Tomecek mentions, “There’s no predator that can take on a sounder of feral hogs and fight them successfully. You can go to YouTube and watch a Tennessee black bear attempting to kill a feral hog. After the fight’s over, although the bear is sitting down, panting and worn out – and it still hasn’t gotten the hog. A large alligator can kill and eat a feral hog, but due to the rapidity of feral hogs reproducing, the alligators can’t keep the numbers of feral hogs under control. Wild piglets aren’t easy meals for predators either. A feral hog characteristic is all the sows in a sounder generally are related and raise their piglets collectively. If a female dies, all the other sows in that sounder raise her young collectively and protect them.”

Wild Pig Numbers Can Be Reduced

hunting wild pigs

John Phillips

When Gamekeepers asked Tomecek if the Kaput Feral Hog Bait is the magic bullet to control pigs, he answered, “I’d never say that one method will control hogs that’s better or more effective then another. Trapping hogs, using toxicants like the hog bait and aerial gunning in open terrain (as in Texas) have been effective. We’re in a war with hogs and must fight using each weapon strategically to do the most damage to hog numbers.”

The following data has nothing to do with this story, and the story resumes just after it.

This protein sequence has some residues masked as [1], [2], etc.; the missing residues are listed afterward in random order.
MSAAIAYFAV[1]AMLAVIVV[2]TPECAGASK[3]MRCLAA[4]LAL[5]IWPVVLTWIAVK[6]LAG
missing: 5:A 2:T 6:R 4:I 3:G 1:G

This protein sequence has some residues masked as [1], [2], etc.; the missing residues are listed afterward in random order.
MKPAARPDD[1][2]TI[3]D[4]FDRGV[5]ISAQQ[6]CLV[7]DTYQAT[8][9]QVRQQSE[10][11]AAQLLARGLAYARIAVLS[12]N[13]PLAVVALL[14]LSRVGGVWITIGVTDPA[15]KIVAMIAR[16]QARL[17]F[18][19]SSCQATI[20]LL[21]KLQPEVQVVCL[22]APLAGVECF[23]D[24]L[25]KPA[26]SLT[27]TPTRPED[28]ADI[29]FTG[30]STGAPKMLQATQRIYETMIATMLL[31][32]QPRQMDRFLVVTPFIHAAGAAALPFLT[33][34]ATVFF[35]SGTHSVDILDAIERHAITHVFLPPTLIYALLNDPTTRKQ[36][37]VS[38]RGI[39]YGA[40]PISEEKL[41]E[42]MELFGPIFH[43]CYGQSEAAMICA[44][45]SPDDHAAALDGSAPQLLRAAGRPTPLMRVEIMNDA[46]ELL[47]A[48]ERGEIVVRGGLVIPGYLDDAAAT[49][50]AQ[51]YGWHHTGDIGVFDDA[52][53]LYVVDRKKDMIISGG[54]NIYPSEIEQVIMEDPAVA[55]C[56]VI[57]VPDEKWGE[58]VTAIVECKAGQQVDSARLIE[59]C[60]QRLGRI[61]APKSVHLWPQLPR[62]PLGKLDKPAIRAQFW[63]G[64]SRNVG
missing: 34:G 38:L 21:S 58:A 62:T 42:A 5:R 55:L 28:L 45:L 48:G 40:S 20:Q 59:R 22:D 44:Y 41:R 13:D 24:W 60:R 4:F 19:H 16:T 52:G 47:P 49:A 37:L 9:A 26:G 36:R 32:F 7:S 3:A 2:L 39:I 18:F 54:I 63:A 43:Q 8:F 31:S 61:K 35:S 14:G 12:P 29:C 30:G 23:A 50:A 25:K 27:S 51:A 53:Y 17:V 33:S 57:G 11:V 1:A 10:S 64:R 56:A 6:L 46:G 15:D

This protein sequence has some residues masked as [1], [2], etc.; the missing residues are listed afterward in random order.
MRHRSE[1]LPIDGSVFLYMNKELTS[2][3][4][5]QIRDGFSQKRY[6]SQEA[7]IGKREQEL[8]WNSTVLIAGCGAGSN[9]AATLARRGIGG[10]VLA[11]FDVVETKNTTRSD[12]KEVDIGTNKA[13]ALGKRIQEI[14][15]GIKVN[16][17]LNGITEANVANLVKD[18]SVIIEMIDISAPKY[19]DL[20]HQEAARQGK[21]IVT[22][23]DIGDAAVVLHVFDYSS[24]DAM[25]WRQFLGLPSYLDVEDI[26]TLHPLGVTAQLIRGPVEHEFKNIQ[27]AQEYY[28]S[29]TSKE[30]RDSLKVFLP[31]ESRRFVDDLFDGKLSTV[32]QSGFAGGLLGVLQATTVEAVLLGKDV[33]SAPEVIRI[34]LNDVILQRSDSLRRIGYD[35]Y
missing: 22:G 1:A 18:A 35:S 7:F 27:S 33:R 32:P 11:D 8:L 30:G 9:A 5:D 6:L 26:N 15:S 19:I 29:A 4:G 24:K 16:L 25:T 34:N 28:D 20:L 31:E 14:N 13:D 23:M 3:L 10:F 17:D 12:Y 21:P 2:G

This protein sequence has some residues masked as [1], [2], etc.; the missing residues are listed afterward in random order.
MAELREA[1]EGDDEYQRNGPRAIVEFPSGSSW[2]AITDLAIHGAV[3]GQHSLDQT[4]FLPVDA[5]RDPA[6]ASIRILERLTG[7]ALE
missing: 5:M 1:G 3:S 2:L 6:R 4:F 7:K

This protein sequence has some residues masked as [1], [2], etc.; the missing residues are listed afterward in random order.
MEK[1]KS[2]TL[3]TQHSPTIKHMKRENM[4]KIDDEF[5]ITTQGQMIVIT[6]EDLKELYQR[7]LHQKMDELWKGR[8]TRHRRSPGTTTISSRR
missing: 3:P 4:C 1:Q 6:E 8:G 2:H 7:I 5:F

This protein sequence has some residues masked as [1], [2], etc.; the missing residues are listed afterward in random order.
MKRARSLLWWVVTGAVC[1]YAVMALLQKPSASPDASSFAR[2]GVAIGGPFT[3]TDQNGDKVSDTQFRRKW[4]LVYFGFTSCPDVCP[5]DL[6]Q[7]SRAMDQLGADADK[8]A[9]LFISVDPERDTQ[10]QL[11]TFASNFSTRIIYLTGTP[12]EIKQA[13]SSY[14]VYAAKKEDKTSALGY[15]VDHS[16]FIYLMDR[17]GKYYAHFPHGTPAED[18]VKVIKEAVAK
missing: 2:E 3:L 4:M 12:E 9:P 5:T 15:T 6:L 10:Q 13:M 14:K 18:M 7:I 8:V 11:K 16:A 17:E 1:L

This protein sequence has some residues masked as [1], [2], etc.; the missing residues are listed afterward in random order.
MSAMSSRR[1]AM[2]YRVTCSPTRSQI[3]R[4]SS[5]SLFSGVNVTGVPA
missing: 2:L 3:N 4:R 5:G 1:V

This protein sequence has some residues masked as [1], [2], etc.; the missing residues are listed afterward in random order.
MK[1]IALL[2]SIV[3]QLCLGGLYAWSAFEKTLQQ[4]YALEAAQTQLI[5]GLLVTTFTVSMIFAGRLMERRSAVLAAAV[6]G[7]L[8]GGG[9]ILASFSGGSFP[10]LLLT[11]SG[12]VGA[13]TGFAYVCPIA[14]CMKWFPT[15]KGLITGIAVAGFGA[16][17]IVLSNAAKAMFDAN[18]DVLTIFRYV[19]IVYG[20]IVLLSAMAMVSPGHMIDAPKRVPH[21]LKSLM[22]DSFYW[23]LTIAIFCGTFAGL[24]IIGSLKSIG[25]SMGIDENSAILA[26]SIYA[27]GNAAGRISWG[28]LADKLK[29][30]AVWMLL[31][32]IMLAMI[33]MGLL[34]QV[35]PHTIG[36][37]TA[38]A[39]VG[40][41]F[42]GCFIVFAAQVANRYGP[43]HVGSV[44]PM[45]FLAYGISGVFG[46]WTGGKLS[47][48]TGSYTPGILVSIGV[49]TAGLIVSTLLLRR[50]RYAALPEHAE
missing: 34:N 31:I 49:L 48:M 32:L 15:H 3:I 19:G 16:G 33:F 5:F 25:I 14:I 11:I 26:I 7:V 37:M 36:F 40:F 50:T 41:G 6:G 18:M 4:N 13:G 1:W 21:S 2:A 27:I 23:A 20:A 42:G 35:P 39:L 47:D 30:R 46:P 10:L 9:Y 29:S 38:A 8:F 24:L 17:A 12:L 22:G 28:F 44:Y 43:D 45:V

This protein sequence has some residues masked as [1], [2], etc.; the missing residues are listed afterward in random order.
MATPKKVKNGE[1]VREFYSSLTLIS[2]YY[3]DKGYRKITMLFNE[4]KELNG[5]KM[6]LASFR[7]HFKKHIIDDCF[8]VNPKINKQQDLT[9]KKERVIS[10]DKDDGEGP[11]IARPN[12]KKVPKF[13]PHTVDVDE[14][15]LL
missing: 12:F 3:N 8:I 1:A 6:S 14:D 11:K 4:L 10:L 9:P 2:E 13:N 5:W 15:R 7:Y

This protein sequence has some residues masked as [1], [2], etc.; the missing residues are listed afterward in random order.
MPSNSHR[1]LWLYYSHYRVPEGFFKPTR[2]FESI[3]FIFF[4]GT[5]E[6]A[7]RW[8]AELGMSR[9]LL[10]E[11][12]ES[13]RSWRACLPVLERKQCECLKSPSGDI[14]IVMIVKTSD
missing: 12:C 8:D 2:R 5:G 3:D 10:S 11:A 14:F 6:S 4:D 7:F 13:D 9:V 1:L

“Even after a bunch of pigs have been killed on a property, I’ve had mixed reports about how long before you’ll see them again. Some landowners say that killing several sounders of pigs keeps them from returning for two years. Others have found that killing a big sounder of pigs just means another sounder will move in quickly. Some folks have learned that a cooperative effort of adjacent landowners dedicated to hog removal is a very effective way to reduce wild pig numbers.”